Take the 2-minute tour ×
Stack Overflow is a question and answer site for professional and enthusiast programmers. It's 100% free, no registration required.

If I have a C++ class which contains a static member variable, does the accessor method for this variable need to be static as well? Also, are there any issues that might occur if I inline this method?

share|improve this question

2 Answers 2

up vote 7 down vote accepted

It doesn't need to be static, but unless it's doing something specific to a particular instance of the class, there's no real reason not to make it static anyway.

This shouldn't effect inlining in any way.

share|improve this answer

The whole purpose of writing an accessor method is to hide the implementation of certain property of the class from external users. What you want to hide and what you don't want to hide is something only you can decide. Decision like this cannot be made mechanically, as in "since the data member is static, the accessor should also be static". This is a hopelessly flawed approach.

Again, the point of writing the accessor is to decouple the user from all (or some of the) knowledge about the underlying data member. The data member might not even physically exist. The user does not need-to-know whether it physically exists or not. The data member itself might physically exist today and disappear tomorrow. The user is not supposed to care about that. This is what you achieve by forcing users to use an accessor.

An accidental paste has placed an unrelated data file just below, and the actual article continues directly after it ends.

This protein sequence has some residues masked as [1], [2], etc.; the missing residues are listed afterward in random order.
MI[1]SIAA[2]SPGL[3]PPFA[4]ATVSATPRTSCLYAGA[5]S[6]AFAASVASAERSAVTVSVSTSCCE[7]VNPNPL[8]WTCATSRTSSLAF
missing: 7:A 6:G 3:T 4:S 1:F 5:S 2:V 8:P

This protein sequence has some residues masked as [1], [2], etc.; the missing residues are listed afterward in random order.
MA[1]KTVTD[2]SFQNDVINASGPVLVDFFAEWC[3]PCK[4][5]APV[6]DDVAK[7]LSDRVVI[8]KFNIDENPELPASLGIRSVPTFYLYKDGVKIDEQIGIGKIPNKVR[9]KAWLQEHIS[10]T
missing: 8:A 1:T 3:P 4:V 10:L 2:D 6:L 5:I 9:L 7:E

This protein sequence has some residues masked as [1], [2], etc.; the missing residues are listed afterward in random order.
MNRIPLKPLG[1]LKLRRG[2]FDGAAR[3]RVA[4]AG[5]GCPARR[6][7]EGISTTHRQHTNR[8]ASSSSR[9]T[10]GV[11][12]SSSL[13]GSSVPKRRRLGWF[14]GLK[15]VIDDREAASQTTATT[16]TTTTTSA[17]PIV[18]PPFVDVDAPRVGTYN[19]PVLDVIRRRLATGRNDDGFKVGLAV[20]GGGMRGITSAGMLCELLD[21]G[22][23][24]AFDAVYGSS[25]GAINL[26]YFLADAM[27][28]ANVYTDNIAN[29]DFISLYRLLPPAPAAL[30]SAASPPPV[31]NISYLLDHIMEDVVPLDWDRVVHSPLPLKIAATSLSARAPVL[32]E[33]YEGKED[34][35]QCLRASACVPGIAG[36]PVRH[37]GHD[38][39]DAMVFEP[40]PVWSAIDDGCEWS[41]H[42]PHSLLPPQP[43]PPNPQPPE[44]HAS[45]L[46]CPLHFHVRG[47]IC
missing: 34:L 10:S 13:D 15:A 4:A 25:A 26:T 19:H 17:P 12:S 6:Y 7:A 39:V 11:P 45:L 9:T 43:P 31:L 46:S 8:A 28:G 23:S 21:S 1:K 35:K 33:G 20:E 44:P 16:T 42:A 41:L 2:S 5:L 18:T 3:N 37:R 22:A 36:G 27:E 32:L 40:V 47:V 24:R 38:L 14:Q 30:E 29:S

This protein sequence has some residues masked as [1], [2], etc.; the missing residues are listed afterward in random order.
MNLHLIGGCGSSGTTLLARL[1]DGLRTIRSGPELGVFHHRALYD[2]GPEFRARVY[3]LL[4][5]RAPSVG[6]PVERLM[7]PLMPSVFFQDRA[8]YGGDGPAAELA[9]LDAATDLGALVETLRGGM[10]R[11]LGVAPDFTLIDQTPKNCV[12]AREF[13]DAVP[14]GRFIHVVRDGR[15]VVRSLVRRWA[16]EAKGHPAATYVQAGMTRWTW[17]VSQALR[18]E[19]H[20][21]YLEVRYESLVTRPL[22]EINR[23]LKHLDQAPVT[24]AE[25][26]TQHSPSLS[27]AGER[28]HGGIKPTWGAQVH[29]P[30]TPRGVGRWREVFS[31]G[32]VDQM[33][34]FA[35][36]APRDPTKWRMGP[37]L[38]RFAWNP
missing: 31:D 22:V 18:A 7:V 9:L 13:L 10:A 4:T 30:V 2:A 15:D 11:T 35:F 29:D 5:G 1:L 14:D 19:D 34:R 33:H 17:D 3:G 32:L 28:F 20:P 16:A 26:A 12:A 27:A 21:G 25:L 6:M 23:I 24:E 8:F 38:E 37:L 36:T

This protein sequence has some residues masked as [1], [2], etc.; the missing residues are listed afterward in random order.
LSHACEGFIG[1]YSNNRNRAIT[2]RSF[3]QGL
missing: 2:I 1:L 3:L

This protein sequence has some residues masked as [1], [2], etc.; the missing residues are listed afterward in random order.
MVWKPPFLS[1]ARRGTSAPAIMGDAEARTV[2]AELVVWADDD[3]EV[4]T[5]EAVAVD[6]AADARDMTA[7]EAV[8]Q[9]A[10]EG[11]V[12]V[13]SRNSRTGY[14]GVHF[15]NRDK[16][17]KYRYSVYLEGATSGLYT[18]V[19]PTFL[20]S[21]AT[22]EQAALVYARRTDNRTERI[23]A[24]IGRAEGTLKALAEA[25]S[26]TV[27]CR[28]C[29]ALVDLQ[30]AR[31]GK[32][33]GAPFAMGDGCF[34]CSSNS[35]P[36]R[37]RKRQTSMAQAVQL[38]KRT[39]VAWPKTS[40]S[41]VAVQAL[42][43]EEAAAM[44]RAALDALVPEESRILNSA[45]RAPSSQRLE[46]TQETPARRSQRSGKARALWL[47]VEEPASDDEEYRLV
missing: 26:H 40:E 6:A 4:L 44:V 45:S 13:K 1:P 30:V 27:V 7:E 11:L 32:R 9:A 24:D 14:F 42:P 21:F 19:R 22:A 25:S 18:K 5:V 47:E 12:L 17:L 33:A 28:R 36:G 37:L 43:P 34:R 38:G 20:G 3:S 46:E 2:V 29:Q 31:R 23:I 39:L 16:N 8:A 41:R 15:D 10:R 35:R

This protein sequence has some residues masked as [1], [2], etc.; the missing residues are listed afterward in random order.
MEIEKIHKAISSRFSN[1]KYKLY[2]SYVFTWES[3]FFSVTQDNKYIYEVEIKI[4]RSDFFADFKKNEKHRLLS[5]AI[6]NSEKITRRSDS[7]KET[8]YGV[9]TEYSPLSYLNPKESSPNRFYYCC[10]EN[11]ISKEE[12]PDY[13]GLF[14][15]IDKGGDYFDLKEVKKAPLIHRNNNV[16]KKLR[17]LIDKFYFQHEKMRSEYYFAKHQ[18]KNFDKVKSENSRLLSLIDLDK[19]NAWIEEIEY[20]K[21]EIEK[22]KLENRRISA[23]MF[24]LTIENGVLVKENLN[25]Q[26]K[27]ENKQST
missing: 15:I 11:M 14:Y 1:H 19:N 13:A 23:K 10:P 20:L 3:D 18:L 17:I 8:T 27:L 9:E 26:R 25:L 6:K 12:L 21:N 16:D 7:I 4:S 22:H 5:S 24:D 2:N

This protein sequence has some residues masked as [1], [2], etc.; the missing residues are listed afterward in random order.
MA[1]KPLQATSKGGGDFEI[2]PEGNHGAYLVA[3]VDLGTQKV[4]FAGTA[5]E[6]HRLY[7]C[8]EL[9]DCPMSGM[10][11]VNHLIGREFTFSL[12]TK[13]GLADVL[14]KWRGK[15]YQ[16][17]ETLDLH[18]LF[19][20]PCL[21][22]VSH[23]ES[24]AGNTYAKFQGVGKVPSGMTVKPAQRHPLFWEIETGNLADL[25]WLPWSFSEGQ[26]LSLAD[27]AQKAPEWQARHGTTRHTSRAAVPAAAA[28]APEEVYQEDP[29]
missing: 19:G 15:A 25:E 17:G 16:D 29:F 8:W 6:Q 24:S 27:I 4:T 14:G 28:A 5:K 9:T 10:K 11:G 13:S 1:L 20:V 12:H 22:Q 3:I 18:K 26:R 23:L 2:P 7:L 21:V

So, in your case, by making the accessor static you automatically declare and expose the fact that the corresponding property is specific to the entire class, not to a particular object of the class. Note, again, that the static-ness of the data member is beside the point here: no one will ever know or care whether there's a physical data member behind that accessor.

By making the accessor non-static you automatically declare and expose the fact that the property might be specific to a particular object of the class.

This is what should guide your decision. You don't provide enough details about the property in question, so we can't help you here to decide.

share|improve this answer

Your Answer


By posting your answer, you agree to the privacy policy and terms of service.

Not the answer you're looking for? Browse other questions tagged or ask your own question.